The goal is to develop and implement concrete policy, practices and programs to reduce the number of Black youth whose cases end up in Family Court. To that end, plans will aim to increase the number of Black youth offered adjustment services, who participate in adjustment services and successfully complete adjustment services. The Academy will help with the development of those local action plans, and each county will receive $50,000 to assist with implementation.
Office of Children and Family Services Commissioner Sheila J. Poole said, “The New York State Office of Children and Family Services is honored to partner with the Division of Criminal Justice Services and the Youth Justice Institute to implement equitable youth justice reforms. New York’s Policy Equity Academy is a unique multi-disciplinary opportunity to align statewide youth justice practices while keeping equity front and center. Building this sustainable interdisciplinary capacity will reduce disparate outcomes for youth, families and communities, while continuing to promote the system partnerships needed to safely reduce youth out-of-home placements.”
Commissioners Green and Poole chair the executive committee that oversees the Youth Justice Institute, established in partnership with the University at Albany in 2016. The Institute aims to build and strengthen the capacity of localities across the state to adopt evidence-informed youth justice practices by disseminating information, assisting with implementation and assessing efficacy in existing youth justice programs, and conducting research to advance the science and practice of evidence-based initiatives. The state’s Juvenile Justice Advisory Group, to which the Office of Youth Justice at DCJS provides staff support, supported the creation of the Academy and also recently awarded $1.9 million in federal funding through December 2023 to support the Institute’s work.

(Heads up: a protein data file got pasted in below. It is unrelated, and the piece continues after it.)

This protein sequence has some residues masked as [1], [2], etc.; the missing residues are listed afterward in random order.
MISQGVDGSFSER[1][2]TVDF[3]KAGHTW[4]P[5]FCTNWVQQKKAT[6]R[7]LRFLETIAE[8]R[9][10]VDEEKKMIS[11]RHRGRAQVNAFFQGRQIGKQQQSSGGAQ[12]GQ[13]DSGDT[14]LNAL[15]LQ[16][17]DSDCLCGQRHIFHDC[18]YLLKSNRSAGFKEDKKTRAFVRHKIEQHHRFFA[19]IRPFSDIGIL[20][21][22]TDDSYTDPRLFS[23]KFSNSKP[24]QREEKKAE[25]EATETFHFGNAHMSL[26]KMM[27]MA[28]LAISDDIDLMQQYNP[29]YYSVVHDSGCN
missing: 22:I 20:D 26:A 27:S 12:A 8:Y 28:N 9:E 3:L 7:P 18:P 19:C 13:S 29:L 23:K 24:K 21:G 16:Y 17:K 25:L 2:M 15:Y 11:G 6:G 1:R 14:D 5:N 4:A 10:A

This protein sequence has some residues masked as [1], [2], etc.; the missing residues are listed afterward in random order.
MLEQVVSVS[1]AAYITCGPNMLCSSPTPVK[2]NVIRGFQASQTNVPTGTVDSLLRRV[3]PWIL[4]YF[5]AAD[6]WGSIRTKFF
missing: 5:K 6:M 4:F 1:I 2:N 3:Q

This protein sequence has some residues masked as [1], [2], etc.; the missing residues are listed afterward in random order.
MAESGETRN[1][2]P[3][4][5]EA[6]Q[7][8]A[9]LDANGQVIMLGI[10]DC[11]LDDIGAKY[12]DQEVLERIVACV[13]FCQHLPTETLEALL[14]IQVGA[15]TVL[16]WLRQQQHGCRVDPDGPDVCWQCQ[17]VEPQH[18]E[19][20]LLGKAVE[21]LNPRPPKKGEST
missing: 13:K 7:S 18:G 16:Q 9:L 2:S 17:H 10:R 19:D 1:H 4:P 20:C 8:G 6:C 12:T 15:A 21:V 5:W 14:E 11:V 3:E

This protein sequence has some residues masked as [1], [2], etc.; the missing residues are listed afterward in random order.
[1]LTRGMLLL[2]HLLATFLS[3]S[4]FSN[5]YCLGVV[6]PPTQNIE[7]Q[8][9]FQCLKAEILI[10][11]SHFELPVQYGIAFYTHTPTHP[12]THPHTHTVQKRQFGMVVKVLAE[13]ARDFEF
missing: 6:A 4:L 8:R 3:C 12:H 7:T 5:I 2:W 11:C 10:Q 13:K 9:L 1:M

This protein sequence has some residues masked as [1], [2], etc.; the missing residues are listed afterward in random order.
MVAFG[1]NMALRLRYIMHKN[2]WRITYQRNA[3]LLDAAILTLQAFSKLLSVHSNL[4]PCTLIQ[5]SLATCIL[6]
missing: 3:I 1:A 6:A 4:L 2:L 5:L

The New York State Division of Criminal Justice Services is a multi-function criminal justice support agency with a variety of responsibilities, including law enforcement training; collection and analysis of statewide crime data; maintenance of criminal history information and fingerprint files; administrative oversight of the state’s DNA databank, in partnership with the New York State Police; funding and oversight of probation and community correction programs; administration of federal and state criminal justice funds; support of criminal justice-related agencies across the state; and administration of the state’s Sex Offender Registry. Follow the agency on Twitter and Facebook: @NYSPublicSafety.